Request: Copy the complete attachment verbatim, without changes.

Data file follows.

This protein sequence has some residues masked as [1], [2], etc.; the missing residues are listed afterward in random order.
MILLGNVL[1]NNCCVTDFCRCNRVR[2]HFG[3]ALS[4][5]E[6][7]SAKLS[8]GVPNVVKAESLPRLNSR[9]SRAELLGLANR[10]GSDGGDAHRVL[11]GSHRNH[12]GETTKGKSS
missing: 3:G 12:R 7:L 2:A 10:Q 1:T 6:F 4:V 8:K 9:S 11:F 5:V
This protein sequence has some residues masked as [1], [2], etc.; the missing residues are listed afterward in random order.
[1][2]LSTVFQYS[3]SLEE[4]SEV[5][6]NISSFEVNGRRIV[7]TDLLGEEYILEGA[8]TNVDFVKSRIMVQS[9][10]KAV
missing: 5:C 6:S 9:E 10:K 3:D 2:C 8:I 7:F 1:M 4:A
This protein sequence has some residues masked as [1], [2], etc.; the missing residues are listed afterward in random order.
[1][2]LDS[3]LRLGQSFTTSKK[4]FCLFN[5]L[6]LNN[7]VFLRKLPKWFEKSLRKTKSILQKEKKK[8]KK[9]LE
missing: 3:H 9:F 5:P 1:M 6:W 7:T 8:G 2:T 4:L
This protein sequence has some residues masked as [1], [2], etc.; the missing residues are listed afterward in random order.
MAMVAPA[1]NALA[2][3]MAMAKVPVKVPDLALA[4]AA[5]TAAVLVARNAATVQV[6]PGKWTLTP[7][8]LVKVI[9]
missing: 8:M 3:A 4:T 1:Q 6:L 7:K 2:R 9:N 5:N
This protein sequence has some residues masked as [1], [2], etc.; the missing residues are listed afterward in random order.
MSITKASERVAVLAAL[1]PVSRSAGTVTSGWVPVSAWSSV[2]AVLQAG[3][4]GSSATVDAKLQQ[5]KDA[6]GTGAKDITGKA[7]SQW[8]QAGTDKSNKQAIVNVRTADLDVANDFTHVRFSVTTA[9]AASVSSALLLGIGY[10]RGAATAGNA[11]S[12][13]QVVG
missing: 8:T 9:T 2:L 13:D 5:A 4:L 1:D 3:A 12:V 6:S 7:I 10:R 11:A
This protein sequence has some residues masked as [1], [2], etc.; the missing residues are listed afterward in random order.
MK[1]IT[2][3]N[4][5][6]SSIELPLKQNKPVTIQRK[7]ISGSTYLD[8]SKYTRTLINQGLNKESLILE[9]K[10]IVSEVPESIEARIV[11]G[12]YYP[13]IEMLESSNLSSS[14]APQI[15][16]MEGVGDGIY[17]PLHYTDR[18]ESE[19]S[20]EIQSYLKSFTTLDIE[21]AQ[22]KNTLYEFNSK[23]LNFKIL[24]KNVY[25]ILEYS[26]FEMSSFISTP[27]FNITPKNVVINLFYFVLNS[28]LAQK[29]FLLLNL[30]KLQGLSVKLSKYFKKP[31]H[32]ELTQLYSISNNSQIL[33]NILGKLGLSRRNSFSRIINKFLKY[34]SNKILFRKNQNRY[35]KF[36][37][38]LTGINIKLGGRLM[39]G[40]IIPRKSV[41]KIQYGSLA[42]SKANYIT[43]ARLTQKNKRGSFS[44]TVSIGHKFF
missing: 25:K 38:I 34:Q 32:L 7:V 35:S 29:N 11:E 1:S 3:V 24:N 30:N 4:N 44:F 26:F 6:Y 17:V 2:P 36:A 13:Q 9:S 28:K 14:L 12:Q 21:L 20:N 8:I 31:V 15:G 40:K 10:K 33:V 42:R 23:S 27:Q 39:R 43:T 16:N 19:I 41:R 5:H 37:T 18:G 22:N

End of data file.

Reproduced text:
This protein sequence has some residues masked as [1], [2], etc.; the missing residues are listed afterward in random order.
MILLGNVL[1]NNCCVTDFCRCNRVR[2]HFG[3]ALS[4][5]E[6][7]SAKLS[8]GVPNVVKAESLPRLNSR[9]SRAELLGLANR[10]GSDGGDAHRVL[11]GSHRNH[12]GETTKGKSS
missing: 3:G 12:R 7:L 2:A 10:Q 1:T 6:F 4:V 8:K 9:S 11:F 5:V
This protein sequence has some residues masked as [1], [2], etc.; the missing residues are listed afterward in random order.
[1][2]LSTVFQYS[3]SLEE[4]SEV[5][6]NISSFEVNGRRIV[7]TDLLGEEYILEGA[8]TNVDFVKSRIMVQS[9][10]KAV
missing: 5:C 6:S 9:E 10:K 3:D 2:C 8:I 7:F 1:M 4:A
This protein sequence has some residues masked as [1], [2], etc.; the missing residues are listed afterward in random order.
[1][2]LDS[3]LRLGQSFTTSKK[4]FCLFN[5]L[6]LNN[7]VFLRKLPKWFEKSLRKTKSILQKEKKK[8]KK[9]LE
missing: 3:H 9:F 5:P 1:M 6:W 7:T 8:G 2:T 4:L
This protein sequence has some residues masked as [1], [2], etc.; the missing residues are listed afterward in random order.
MAMVAPA[1]NALA[2][3]MAMAKVPVKVPDLALA[4]AA[5]TAAVLVARNAATVQV[6]PGKWTLTP[7][8]LVKVI[9]
missing: 8:M 3:A 4:T 1:Q 6:L 7:K 2:R 9:N 5:N
This protein sequence has some residues masked as [1], [2], etc.; the missing residues are listed afterward in random order.
MSITKASERVAVLAAL[1]PVSRSAGTVTSGWVPVSAWSSV[2]AVLQAG[3][4]GSSATVDAKLQQ[5]KDA[6]GTGAKDITGKA[7]SQW[8]QAGTDKSNKQAIVNVRTADLDVANDFTHVRFSVTTA[9]AASVSSALLLGIGY[10]RGAATAGNA[11]S[12][13]QVVG
missing: 8:T 9:T 2:L 13:D 5:A 4:L 1:D 3:A 12:V 6:S 7:I 10:R 11:A
This protein sequence has some residues masked as [1], [2], etc.; the missing residues are listed afterward in random order.
MK[1]IT[2][3]N[4][5][6]SSIELPLKQNKPVTIQRK[7]ISGSTYLD[8]SKYTRTLINQGLNKESLILE[9]K[10]IVSEVPESIEARIV[11]G[12]YYP[13]IEMLESSNLSSS[14]APQI[15][16]MEGVGDGIY[17]PLHYTDR[18]ESE[19]S[20]EIQSYLKSFTTLDIE[21]AQ[22]KNTLYEFNSK[23]LNFKIL[24]KNVY[25]ILEYS[26]FEMSSFISTP[27]FNITPKNVVINLFYFVLNS[28]LAQK[29]FLLLNL[30]KLQGLSVKLSKYFKKP[31]H[32]ELTQLYSISNNSQIL[33]NILGKLGLSRRNSFSRIINKFLKY[34]SNKILFRKNQNRY[35]KF[36][37][38]LTGINIKLGGRLM[39]G[40]IIPRKSV[41]KIQYGSLA[42]SKANYIT[43]ARLTQKNKRGSFS[44]TVSIGHKFF
missing: 25:K 38:I 34:Q 32:L 7:V 35:S 29:N 11:E 1:S 3:V 24:N 30:N 4:N 44:F 26:F 6:Y 17:V 2:P 36:A 13:Q 9:S 28:K 14:L 12:Q 21:L 20:N 8:I 31:V 15:G 40:K 10:K 33:V 42:R 23:S 27:Q 39:R 43:T 16:N 19:I 41:R 5:H 37:T 18:G 22:N